Amazon workers in Alabama will get another shot to unionise
But even with a second election, labour experts say a union victory is a long shot as Amazon will likely appeal and try to delay another vote.
The main reason for the determination was a United States Postal Service mailbox that Amazon installed in the parking lot ahead of the election, which could have left the false impression that the company was running the election [File: Jay Reeves/AP Photo]
29 Nov 2021
A new union election for Amazon workers in Bessemer, Alabama in the United States will be held based on objections to the first vote that took place in April.
The move is a major blow to Amazon, which had spent about a year aggressively campaigning for warehouse workers in Bessemer to reject the union, which they ultimately did by a wide margin.
The rare call for a do-over was first announced Monday by the Retail, Wholesale and Department Store Union (RWDSU), which spearheaded the union organising movement. A National Labor Relations Board spokeswoman confirmed the decision but did not yet provide details.
The RWDSU charged Amazon with illegal misconduct during the first vote. In August, the hearing officer at NLRB who presided over the case determined that Amazon violated labour law and recommended that the regional director set aside the results and direct another election.
The main reason for the determination was a US Postal Service mailbox that Amazon installed in the parking lot ahead of the election, which could have left the false impression that the company was running the election. Security cameras in the parking lot could have scared off workers who thought Amazon may have been watching workers vote. About 53 percent of the nearly 6,000 workers cast ballots during the first election.
Kelly Nantel, an Amazon spokesperson, called the decision “disappointing”.
“Our employees have always had the choice of whether or not to join a union, and they overwhelmingly chose not to join the RWDSU earlier this year,” she said. “It’s disappointing that the NLRB has now decided that those votes shouldn’t count.”
Stuart Appelbaum, president of the RWDSU, sees the NLRB decision as a victory.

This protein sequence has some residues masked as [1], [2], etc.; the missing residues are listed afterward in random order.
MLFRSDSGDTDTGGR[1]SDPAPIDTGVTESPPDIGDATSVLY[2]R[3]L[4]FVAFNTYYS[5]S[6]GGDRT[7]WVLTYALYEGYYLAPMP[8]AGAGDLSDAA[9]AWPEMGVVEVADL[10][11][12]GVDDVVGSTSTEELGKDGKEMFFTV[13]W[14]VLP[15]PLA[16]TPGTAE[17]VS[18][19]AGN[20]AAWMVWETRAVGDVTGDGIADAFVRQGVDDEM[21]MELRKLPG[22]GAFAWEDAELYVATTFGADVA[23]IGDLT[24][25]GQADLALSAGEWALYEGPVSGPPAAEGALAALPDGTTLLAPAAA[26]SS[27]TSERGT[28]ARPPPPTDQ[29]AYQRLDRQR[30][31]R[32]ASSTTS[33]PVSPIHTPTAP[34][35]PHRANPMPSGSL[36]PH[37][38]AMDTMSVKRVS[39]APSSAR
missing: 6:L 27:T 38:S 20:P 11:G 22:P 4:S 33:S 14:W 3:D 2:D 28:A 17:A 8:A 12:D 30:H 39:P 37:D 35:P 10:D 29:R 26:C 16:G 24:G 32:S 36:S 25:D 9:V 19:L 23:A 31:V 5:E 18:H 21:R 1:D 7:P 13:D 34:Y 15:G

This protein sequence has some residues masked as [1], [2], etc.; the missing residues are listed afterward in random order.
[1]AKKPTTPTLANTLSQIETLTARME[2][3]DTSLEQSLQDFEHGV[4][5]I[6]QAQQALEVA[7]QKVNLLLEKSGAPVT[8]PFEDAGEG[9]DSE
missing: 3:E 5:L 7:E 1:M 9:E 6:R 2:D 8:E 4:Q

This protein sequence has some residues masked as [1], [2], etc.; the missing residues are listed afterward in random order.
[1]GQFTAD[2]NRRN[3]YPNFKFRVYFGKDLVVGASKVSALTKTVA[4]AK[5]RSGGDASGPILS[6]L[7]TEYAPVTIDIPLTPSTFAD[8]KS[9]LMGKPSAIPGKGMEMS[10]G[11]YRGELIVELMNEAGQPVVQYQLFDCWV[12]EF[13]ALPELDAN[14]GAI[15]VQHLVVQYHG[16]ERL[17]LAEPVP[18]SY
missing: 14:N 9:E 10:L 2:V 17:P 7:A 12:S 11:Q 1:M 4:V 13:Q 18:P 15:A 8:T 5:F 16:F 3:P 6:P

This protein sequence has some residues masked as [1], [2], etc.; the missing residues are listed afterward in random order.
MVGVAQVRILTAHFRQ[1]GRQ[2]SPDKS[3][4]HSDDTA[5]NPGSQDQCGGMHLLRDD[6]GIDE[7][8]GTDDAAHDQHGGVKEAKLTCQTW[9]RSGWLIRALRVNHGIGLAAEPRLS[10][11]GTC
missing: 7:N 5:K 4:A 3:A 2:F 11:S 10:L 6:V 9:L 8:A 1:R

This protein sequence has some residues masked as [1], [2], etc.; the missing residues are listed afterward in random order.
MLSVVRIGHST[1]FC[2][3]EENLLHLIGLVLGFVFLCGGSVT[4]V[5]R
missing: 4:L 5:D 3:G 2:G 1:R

“Today’s decision confirms what we were saying all along – that Amazon’s intimidation and interference prevented workers from having a fair say in whether they wanted a union in their workplace – and as the Regional Director has indicated, that is both unacceptable and illegal, “ he said in a statement. “Amazon workers deserve to have a voice at work, which can only come from a union.”
But even with a second election, labour experts say a union victory is a long shot. Amazon will likely appeal and try to delay another vote. And even when an election is held, workers may choose to vote against joining a union again. Last time around, 1,798 workers rejected the union and 738 voted in favour of it.
A repeat of the election means another battle for Amazon with the RWDSU. The first election garnered nationwide attention and put a spotlight on how Amazon treats its workers. It was the biggest union push in Amazon’s history and only the second time that an organising effort from within the company had come to a vote.
Pro-union employees at the Bessemer facility said they spent 10-hour shifts on their feet in the warehouse, where online orders are packed and shipped, and didn’t have enough time to take breaks. A union could force Amazon to offer more break time or higher pay, those workers said. Amazon, meanwhile, argued that it already offered more than twice the minimum wage in Alabama plus benefits without workers having to pay union dues.
This is the second unionising attempt by Amazon workers in the past year.
A group of Amazon workers in Staten Island, New York withdrew its petition to hold a vote to unionise early in November. The workers, however, can refile a petition.
The organising effort in New York City is working without the help of a national sponsor and is being spearheaded by a former Amazon employee, Christian Smalls. He said he was fired just hours after he organised a walkout last year to protest working conditions at the outset of the coronavirus pandemic.